--> Abstract: 3-D Dynamic Models of the India-Eurasia Collision Zone and Implications for Vertical Viscosity Substructure, by Sarah Bischoff and Lucy Flesch; #90181 (2013)

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3-D Dynamic Models of the India-Eurasia Collision Zone and Implications for Vertical Viscosity Substructure

Sarah Bischoff and Lucy Flesch
EAPS, Purdue University

The India-Eurasia collision zone is the largest zone of continental deformation on the Earth’s surface. The proliferation of geodetic, seismic, and geologic data across the zone provides a unique opportunity for constraining geodynamic models and increasing our understanding of mountain building and plateau growth. We present a 3-D geodynamic, Stokes flow, finite element model of the India-Eurasia collision with seismic data constraints on the lithospheric volume, velocity boundary conditions taken from continuous surface velocities inferred from GPS and Quaternary fault slip data, estimates of laterally-variant viscosity from Flesch et al. (2001), and a positive viscosity gradient between the Indian plate and Eurasia. The model volume extends laterally north from the southern tip of India to the Tian Shan, and east from the Pamir Mountains to the South China block. Vertically the lithosphere volume extends to a depth of 100 km, and is divided into three layers: upper crust, lower crust, and upper mantle. We use COMSOL Multiphysics (www.comsol.com) to investigate the role of vertical viscosity variation on surface deformation by holding the dynamics constant, adjusting the viscosity substructure, and determining the resultant stress and velocity fields. Model surface velocities are then compared to the observed surface velocities inferred from GPS and Quaternary fault slip rates. A 2-layer model employing laterally-variant viscosity estimates throughout the crust and mantle is ineffective at replicating the observed force balance. The weak crustal viscosities necessary for attaining the observed clockwise rotation around the eastern Himalayan syntaxis also results in erroneous southward velocities in southern Tibet driven by excessive gravitational collapse. Strengthening crustal viscosities balances the boundary/body forces and allows for accommodation of India plate motion across Tibet, but no longer produces clockwise rotation around the eastern syntaxis. The best-fit velocity magnitude and rotation solution is achieved by a full three layer model incorporating an intermediate strength upper crust, a weaker lower crust, and a stronger upper mantle. Our three-layer model achieves rotation around the indenter without excessive gravitational collapse. Model and observed velocities diverge slightly in the Tarim Basin, the southern Gobi, and the northern South China block. Model velocities in the Tarim Basin are shifted in an easterly direction; possibly indicating a weaker than previously assumed Altyn Tagh fault, while Gobi and South China model velocities are shifted to the north; suggesting the presence of an additional level of complexity.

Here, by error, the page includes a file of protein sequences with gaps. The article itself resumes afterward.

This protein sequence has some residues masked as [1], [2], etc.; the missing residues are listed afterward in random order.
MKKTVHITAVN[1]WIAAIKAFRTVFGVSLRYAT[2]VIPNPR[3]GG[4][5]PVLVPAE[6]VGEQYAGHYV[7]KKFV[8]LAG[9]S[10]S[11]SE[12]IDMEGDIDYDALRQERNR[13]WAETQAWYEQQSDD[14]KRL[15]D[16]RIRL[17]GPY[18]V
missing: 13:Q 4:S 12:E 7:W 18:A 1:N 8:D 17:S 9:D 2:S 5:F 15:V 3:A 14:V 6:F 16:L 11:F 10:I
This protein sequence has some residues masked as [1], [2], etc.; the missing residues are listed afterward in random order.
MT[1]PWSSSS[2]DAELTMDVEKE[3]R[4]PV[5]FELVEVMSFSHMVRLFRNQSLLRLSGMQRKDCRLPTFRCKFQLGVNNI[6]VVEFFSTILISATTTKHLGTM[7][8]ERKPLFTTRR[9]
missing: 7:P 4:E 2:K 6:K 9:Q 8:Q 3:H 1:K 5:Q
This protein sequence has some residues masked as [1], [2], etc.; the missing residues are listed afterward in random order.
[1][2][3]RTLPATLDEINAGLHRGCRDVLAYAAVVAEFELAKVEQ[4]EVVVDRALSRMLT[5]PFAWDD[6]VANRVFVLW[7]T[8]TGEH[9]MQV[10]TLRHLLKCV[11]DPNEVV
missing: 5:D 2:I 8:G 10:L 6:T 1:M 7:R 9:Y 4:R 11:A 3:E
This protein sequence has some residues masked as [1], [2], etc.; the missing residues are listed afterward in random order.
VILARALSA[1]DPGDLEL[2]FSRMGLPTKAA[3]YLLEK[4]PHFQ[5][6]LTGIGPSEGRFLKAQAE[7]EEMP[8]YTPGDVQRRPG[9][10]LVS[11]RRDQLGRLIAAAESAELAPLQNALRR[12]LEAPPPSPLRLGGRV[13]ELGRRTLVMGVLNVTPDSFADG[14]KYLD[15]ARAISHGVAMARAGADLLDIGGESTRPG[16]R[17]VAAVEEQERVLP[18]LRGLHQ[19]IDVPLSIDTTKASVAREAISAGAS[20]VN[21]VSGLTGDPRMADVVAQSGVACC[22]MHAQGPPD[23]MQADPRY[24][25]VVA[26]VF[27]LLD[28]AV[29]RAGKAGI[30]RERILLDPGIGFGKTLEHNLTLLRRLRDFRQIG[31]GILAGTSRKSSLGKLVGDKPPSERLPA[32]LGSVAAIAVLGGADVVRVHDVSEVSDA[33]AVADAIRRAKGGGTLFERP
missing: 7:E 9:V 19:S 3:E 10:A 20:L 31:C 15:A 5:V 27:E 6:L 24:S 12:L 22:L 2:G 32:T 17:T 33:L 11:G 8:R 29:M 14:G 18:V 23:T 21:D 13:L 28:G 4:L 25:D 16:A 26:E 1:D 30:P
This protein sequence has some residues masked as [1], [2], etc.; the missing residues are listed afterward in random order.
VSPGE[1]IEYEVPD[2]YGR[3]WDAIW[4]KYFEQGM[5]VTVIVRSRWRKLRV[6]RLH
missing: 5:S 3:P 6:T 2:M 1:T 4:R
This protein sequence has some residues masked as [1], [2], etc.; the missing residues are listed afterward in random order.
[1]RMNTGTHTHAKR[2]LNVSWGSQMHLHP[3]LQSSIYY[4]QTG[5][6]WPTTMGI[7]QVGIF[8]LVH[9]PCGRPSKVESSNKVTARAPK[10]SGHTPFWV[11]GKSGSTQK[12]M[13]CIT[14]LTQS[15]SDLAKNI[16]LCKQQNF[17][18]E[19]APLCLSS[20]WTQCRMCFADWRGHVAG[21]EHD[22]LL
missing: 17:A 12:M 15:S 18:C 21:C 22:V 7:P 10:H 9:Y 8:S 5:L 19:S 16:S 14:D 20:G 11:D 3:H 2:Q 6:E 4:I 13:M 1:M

AAPG Search and Discovery Article #90181©2013 AAPG/SEG Rocky Mountain Rendezvous, University of Wyoming, Laramie, Wyoming, September 27-30, 2013